Around 100,000 cars stolen every year and more than half of these are never recovered
It pays to apply a little common sense and some basic precautions when you leave your car.
The number of cars stolen each year has fallen significantly as cars have become more secure. Much of the car crime that remains is believed to be organised and planned rather than opportunist.
Around 100,000 cars stolen every year and more than half of these are never recovered.
Theft from cars - around 300,000 reported cases every year - is more likely to be opportunist.
Park somewhere safe – your garage, a well–lit, busy street or a car park displaying the 'Park Mark' sign.
Reduce theft – Set the alarm/immobiliser and consider fitting a tracking device on high value cars or those likely to be targeted by thieves.
Obvious targets – remove mobile phones and sat navs.
Tempt no-one – Loose change, music CDs and similar items attract thieves and the cost of repairs may be more than the value of the items taken.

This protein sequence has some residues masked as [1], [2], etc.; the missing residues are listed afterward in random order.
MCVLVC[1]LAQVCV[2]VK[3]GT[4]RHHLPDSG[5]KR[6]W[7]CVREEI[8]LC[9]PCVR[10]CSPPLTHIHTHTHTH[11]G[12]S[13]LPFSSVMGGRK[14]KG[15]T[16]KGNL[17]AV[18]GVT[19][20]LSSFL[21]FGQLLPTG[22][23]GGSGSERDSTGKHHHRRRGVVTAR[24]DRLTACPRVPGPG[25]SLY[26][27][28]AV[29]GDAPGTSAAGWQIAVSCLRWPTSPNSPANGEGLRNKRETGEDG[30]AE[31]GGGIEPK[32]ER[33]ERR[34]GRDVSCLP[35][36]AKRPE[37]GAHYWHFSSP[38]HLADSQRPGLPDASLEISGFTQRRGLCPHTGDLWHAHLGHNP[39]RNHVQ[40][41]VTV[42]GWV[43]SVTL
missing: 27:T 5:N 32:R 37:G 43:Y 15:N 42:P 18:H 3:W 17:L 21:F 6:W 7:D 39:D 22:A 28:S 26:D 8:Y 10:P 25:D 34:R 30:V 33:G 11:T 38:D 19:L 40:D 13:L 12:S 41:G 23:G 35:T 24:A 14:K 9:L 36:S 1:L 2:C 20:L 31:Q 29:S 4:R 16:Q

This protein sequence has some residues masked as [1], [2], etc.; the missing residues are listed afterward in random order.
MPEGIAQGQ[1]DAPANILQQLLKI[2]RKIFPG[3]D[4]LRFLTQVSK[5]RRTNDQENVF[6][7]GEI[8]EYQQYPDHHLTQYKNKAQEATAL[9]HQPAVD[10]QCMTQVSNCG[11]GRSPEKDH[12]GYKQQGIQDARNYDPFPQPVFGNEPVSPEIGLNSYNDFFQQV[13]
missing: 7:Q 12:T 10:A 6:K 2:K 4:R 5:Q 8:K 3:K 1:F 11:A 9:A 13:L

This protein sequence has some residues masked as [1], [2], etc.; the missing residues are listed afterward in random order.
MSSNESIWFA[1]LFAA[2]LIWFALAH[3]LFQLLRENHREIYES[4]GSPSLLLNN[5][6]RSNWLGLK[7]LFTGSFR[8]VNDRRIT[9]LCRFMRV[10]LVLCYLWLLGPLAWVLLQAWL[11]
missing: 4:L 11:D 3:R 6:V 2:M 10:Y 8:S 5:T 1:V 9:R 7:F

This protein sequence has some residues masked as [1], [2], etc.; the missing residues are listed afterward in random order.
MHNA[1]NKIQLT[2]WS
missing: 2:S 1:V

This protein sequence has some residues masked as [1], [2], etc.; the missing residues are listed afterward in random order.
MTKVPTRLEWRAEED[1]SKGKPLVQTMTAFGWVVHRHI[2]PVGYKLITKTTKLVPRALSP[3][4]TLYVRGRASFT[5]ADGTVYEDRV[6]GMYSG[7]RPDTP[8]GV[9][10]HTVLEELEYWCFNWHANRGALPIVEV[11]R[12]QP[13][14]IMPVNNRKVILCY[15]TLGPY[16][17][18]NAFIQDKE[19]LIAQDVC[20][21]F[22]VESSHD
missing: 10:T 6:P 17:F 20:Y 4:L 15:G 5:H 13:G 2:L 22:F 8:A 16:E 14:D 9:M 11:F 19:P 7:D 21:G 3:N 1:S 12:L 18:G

Every time you leave the car – close the windows and lock the doors, even at petrol stations.
Car keys are precious – remove them whenever you get out of the car and don't leave them on display at home. Thieves do break into houses to steal car keys.
Take time – make these simple security checks whenever you leave the car.
Home Office figures (England and Wales) show that your car is more likely to be stolen at night - 50% of cars stolen are taken between midnight and 6am - than in the morning (6%), afternoon (13%) of evening (18%).
37% of thefts are from private drives and 29% from the street outside owners' homes. 7% are from a private garage at home.
Cars parked at home on the drive or on the street are most at risk from being broken into as well. 28% of 'theft from' occurs at home on the drive and 45% on the street.
Away from home, car parks (including car parks at work) account for around 10% of stolen cars, and on-street parking around 14%.
Where possible, keep your car in a locked garage (this may bring car insurance discounts, too), and never, ever, leave your car unattended with the keys in it. Cars still disappear from drives, filling stations and car parks while the owner is distracted.
(updated 4 May 2012)